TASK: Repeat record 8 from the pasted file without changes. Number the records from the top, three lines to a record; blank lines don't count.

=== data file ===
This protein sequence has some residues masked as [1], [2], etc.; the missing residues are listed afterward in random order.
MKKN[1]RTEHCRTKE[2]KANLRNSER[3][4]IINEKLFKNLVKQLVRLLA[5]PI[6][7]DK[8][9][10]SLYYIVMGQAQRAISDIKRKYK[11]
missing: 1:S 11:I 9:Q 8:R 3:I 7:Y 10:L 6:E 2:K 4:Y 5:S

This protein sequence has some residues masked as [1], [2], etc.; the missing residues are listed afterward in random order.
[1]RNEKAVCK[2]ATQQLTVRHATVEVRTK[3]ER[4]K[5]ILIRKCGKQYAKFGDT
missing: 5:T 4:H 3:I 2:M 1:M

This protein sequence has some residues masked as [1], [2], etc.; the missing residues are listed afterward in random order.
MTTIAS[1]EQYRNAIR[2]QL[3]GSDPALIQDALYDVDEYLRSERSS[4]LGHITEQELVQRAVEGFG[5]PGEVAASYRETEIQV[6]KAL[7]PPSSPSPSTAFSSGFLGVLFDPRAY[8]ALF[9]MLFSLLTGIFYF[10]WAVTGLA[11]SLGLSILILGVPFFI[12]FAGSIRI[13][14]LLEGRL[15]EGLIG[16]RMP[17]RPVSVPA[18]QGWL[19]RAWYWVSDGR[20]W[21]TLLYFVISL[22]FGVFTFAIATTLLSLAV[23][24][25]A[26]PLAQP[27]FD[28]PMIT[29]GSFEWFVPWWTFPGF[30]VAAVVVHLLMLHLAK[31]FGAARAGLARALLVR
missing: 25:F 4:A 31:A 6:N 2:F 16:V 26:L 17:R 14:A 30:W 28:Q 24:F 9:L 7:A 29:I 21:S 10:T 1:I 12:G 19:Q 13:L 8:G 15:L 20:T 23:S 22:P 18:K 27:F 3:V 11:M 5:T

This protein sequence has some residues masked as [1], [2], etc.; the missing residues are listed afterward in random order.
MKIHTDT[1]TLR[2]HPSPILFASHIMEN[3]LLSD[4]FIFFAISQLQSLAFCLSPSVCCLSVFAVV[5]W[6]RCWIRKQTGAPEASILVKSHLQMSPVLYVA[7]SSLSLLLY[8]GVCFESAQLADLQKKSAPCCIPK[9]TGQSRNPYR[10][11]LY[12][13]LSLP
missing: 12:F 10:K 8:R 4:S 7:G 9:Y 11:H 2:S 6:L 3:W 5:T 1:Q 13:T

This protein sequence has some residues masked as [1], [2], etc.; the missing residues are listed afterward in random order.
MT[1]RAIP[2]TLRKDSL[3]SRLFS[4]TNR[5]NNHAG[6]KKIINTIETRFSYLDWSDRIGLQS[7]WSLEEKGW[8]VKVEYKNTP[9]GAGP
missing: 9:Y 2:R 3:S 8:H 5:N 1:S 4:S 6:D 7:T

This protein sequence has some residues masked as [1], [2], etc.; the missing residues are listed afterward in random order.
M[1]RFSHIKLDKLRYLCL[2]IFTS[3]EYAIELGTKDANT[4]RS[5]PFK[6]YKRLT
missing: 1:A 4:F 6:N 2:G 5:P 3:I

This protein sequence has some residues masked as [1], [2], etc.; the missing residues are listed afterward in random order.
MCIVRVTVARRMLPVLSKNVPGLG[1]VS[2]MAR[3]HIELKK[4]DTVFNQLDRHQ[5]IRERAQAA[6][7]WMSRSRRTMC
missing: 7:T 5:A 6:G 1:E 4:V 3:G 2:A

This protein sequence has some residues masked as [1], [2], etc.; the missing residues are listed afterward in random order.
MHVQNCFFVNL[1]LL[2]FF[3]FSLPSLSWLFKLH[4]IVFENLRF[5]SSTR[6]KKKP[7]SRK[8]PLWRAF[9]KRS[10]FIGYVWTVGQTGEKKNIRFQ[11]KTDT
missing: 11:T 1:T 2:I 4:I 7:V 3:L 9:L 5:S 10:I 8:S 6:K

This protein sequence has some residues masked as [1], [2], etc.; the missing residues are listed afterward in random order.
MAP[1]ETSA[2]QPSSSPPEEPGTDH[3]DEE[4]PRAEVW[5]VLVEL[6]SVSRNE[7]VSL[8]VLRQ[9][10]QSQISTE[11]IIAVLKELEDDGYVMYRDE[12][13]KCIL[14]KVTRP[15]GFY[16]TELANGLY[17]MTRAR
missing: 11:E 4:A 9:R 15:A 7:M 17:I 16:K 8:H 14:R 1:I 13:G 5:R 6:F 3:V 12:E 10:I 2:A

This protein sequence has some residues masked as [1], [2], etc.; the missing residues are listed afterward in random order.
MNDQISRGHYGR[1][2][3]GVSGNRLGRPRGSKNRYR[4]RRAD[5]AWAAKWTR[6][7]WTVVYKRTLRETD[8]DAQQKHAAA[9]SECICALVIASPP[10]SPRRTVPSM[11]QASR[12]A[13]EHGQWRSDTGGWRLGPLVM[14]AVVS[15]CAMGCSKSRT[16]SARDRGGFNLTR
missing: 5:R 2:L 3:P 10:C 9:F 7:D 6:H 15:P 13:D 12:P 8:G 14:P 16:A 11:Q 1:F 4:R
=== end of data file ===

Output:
This protein sequence has some residues masked as [1], [2], etc.; the missing residues are listed afterward in random order.
MHVQNCFFVNL[1]LL[2]FF[3]FSLPSLSWLFKLH[4]IVFENLRF[5]SSTR[6]KKKP[7]SRK[8]PLWRAF[9]KRS[10]FIGYVWTVGQTGEKKNIRFQ[11]KTDT
missing: 11:T 1:T 2:I 4:I 7:V 3:L 9:L 5:S 10:I 8:S 6:K